The senior bus pass and rural transport – the bleak price of success

  • Contributor information: CNP

Colin Speakman, transport campaigner and Campaign for National Parks council member writes about the adverse impact free bus services for OAPs are having.

One of the most popular actions of the last Labour government was the introduction, in 2008, of free concessionary travel throughout England through the Concessionary Bus Travel Act 2007 (similar schemes had already been operating in both Wales and Scotland). People eligible for free off-peak travel on local bus service as a result of this act include all people of retirement age (initially 60 but this has risen in line with changes in statutory pension eligibility) and those with disabilities.

The case of granting this concession to something like 11 million – about 20% of the population of England – is a compelling one. Many elderly and disabled people, often on low incomes can now make essential journeys which otherwise would be unaffordable, but also enjoy leisure trips for shopping, sightseeing and into the countryside. This is good for their health and well-being, enabling people to socialise, take exercise and reduce social isolation which is a major cause of depression among older people. If you set the estimated current cost of giving people free travel of £1 billion per annum, against savings to the NHS alone, it would be a positive balance. But that ignores the fact that older people spend money in coffee shops, visitor attractions, country markets. One study estimates that for every £1 spend on bus passes, £2.87 is returned to the economy. Even giving the pass to better off people can be justified in reduced car journeys, congestion and pollution.

In theory, it could also be argued that as the concession only applied on off peak buses, already paid for at public expense, then pass users are largely taking up otherwise empty seats.

But the scheme has proved so popular that bus operators often had to provide extra buses to meet demand, whist many rural routes had a new surge of passenger use.  The basic premise was that local bus operators should be “no better nor worse off” as a result of the scheme, which meant that reimbursement rates would be less than standard fares to allow for the fact that many extra trips would be generated by pass holders.



The bus above is run by Pennine Motors, a company which operated for successfully 99 years between Skipton and Settle before being undermined by the derisory level of NYCC senior pass reimbursement but driven out of business in 2014, and the 74 bus in Grassington  – this service from April is now “commercial” only 3 days a week (we are trying to put a package together to save the Saturday service) and low level of ENCT reimbursement will continue to undermine its viability.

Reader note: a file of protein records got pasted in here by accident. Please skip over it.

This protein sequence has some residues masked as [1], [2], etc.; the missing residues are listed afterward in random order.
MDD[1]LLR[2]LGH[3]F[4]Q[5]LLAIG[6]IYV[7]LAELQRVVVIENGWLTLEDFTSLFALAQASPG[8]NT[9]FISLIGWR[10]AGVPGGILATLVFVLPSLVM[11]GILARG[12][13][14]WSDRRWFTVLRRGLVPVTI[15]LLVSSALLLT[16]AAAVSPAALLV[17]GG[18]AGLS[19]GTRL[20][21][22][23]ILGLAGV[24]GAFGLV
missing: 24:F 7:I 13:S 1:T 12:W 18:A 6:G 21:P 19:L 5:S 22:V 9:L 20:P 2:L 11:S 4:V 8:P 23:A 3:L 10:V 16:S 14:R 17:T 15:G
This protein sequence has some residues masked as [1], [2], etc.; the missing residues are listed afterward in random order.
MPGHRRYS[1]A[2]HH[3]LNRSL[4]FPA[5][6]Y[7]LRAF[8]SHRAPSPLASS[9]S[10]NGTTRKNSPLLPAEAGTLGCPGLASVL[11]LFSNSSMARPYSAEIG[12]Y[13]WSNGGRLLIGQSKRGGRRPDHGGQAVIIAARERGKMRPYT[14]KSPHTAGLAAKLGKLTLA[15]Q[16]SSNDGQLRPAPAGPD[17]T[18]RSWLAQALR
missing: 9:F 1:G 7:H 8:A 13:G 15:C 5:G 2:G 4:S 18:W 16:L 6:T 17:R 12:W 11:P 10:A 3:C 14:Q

Sadly in the grim years of austerity, it has all turned sour. Cash starved local authorities forced to pay for concessions from severely depleted transport budgets (Government only partly compensates local authorities) have slashed bus budgets.  What started as trimming a few lightly used rural routes has now become a Beeching of the Buses as whole areas of rural England are now in the process losing their entire local bus network, or keeping only a skeletal serving, perhaps two or three mornings a week. Worse, even commercial bus operators, operating services without subsidy, are now at severe risk because of reimbursement formulas that fail to recognise the fact that most rural bus routes do not enjoy high morning and evening peak flows of cash paying commuters, but depend on off-peak pass holders.  In areas like North Yorkshire with an ageing population and high car ownership, on some routes over 80% of users are pass holders.  With some small operators receiving little more than £1 per passenger in compensation over routes of twenty or more miles, concessionary fares are now a poisoned chalice, killing once healthy commercial, as well as tendered, bus services.   

The Government’s answer is to look to Community Transport schemes, usually based on volunteer driven minibuses.  But these are only a partial solution to a rural transport crisis which threatens to turn many areas of Britain, including popular tourist areas such as National Parks, into public transport deserts.  The social, economic and environmental consequences of losing our rural bus networks are massive and long-term.

 What is especially tragic that this is situation has resulted from a failure of political  imagination to understand the need to properly fund a popular and progressive measure which has, until recently, added so much to the quality of life for people both living in and visiting rural Britain.